The Evolution of Celebrity Culture: From Old Hollywood to Social Media
The concept of celebrity has been around for centuries, but the way we view and define celebrity culture has changed significantly over time. From the emergence of Hollywood to the rise of social media, the evolution of celebrity culture has been shaped by various factors, including technological advancements, cultural shifts, and societal changes. Today, we’ll explore the evolution of celebrity culture from Old Hollywood to social media and examine how the concept of fame has changed over time.
Old Hollywood Era
The Old Hollywood era refers to the period between the 1920s and the 1950s when the American film industry was in its prime. During this time, Hollywood became the hub of the entertainment industry, producing movies that were watched by millions of people worldwide. The studio system was the driving force behind Old Hollywood, and it was responsible for creating the star system that made celebrities out of actors and actresses.
The studio system was a way for movie studios to control every aspect of film production, including the actors and actresses who appeared in their movies. Studios would sign actors to long-term contracts, giving them control over their careers and image. The star system was born out of the studio system, and it was used to promote and market movies to audiences. Movie studios would create personas for their stars, often using their personal lives to sell movies.
During the Old Hollywood era, celebrities were viewed as larger-than-life figures, with fans idolizing them and wanting to emulate their style and behavior. Some of the most notable Old Hollywood celebrities include Marilyn Monroe, Humphrey Bogart, Clark Gable, and Audrey Hepburn.
The post-WWII era saw significant changes in celebrity culture. Television became the dominant form of entertainment, and it had a profound impact on how people consumed media. Unlike movies, which were released in theaters and only shown for a limited time, television shows could be watched from the comfort of one’s own home and were available for a more extended period.
The rise of television also led to the emergence of new celebrities. Talk show hosts like Johnny Carson and David Letterman became household names, as did game show hosts like Bob Barker and Chuck Woolery. Musicians like Elvis Presley and The Beatles also rose to fame during this era, and they became cultural icons, influencing fashion, music, and popular culture.
During the post-WWII era, celebrities were viewed as glamorous and aspirational figures, but they were also seen as more accessible than their Old Hollywood counterparts. People could watch them on television every day, and they seemed more relatable and down-to-earth.
21st-Century Celebrity Culture
The 21st century has brought about a significant shift in how we view celebrity culture. The rise of social media has democratized fame, and anyone can become a celebrity by creating content and building a following online. The traditional gatekeepers of the entertainment industry, such as movie studios and record labels, no longer have as much power as they used to, and social media influencers have become the new celebrities.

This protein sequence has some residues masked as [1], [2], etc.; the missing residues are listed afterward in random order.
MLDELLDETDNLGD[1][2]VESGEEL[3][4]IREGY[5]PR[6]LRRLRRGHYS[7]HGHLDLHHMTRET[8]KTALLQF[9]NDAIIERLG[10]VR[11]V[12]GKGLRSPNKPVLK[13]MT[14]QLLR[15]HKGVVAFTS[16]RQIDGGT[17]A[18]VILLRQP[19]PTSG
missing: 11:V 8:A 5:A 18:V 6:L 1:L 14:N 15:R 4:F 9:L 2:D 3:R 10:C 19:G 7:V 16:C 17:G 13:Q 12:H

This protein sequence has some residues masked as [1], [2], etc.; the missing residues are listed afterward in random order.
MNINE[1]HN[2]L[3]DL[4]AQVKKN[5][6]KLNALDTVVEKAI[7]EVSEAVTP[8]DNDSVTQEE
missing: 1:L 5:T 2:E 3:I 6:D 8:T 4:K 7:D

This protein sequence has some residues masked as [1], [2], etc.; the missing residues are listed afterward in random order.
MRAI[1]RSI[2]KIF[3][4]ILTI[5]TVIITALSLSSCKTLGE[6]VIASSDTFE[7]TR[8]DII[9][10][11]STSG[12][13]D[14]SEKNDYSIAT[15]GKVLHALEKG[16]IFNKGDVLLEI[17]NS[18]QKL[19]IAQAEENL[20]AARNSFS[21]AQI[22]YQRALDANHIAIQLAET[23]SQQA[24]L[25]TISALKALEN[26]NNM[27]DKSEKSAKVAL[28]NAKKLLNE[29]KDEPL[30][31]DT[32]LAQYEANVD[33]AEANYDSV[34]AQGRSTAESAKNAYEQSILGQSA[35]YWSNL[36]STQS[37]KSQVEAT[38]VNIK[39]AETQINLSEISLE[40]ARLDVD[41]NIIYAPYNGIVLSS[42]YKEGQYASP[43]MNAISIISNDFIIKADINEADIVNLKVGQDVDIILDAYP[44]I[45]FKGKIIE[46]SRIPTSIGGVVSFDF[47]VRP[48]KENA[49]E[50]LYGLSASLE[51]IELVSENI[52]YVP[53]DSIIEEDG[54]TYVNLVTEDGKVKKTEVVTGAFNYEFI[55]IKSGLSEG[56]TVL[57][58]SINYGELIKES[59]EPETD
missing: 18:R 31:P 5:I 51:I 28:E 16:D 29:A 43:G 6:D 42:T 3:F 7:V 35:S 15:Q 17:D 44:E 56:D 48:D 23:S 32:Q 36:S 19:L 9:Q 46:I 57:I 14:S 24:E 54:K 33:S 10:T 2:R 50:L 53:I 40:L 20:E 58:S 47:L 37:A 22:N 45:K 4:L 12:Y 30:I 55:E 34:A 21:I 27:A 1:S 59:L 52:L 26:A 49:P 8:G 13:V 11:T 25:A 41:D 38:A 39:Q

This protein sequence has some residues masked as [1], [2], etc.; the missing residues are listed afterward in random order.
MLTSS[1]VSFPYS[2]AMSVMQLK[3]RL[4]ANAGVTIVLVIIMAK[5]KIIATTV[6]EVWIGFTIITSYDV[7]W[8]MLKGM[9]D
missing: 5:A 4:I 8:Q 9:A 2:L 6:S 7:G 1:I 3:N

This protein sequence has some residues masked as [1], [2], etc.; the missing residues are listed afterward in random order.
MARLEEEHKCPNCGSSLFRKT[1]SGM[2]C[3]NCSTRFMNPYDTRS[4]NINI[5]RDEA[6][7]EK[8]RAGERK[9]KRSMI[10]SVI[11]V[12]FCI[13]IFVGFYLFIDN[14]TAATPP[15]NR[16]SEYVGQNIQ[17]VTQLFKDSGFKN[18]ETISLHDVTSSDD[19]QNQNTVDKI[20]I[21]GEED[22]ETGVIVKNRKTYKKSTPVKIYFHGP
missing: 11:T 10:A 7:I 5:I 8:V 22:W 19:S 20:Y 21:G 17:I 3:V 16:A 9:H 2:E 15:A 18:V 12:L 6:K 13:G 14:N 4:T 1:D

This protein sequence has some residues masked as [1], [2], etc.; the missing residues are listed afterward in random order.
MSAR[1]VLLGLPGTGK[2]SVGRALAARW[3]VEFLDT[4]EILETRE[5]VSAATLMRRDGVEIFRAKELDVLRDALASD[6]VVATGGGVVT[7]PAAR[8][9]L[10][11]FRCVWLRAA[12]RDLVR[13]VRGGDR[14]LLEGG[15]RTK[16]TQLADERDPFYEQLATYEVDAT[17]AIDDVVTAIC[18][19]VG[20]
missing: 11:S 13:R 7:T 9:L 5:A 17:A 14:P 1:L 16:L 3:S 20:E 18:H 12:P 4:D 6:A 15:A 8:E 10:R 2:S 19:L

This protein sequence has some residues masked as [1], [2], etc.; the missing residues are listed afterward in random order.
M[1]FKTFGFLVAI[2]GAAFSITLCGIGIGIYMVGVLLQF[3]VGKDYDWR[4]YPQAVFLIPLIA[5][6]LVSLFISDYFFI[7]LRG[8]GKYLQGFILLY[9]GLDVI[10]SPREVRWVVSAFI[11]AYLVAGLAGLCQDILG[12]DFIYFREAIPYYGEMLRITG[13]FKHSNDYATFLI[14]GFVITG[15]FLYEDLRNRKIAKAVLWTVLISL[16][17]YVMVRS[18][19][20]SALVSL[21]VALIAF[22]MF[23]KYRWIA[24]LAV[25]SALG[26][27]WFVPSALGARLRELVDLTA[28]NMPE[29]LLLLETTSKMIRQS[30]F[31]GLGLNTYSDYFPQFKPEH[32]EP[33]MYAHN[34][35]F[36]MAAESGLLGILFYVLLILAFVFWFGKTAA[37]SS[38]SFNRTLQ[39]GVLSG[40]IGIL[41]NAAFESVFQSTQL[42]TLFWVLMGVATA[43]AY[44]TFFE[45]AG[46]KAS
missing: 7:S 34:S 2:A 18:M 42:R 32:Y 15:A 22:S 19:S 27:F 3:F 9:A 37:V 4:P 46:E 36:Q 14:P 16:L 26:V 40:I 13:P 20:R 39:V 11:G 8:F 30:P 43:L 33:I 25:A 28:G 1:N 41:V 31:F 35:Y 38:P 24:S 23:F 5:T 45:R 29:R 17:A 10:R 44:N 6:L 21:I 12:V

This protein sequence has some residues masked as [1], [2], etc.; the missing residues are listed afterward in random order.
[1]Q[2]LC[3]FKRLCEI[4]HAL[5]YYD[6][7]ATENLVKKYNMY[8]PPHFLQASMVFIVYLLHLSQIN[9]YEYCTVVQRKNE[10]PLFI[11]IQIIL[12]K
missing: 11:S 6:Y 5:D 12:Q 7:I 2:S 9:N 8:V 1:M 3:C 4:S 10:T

Influencer culture has also blurred the line between celebrity and non-celebrity. People who were once considered average have become famous by sharing their lives on social media, and they have created their own brands and personas. Influencers can earn millions of dollars by partnering with brands and promoting products to their followers, and they have become some of the most influential voices in popular culture.
The impact of social media on celebrity culture has been both positive and negative. On the one hand, it has given people the opportunity to become famous and share their stories with a global audience. On the other hand, it has also led to a culture of self-promotion and vanity, with people seeking fame for fame’s sake. Social media has also made it easier for celebrities to be targeted by trolls and online hate, which can have a negative impact on their mental health and well-being.
The democratization of fame has also changed the way we view celebrities. In the past, celebrities were seen as unattainable figures that people looked up to and admired. Today, celebrities are viewed more as peers, with people feeling like they can relate to them and interact with them online.
Examples of social media celebrities include Kylie Jenner, who has built a billion-dollar beauty empire by leveraging her massive social media following, and PewDiePie, a YouTube star who has over 100 million subscribers. These social media celebrities have become some of the most influential voices in popular culture, and they have disrupted the traditional entertainment industry by building their own brands and personas.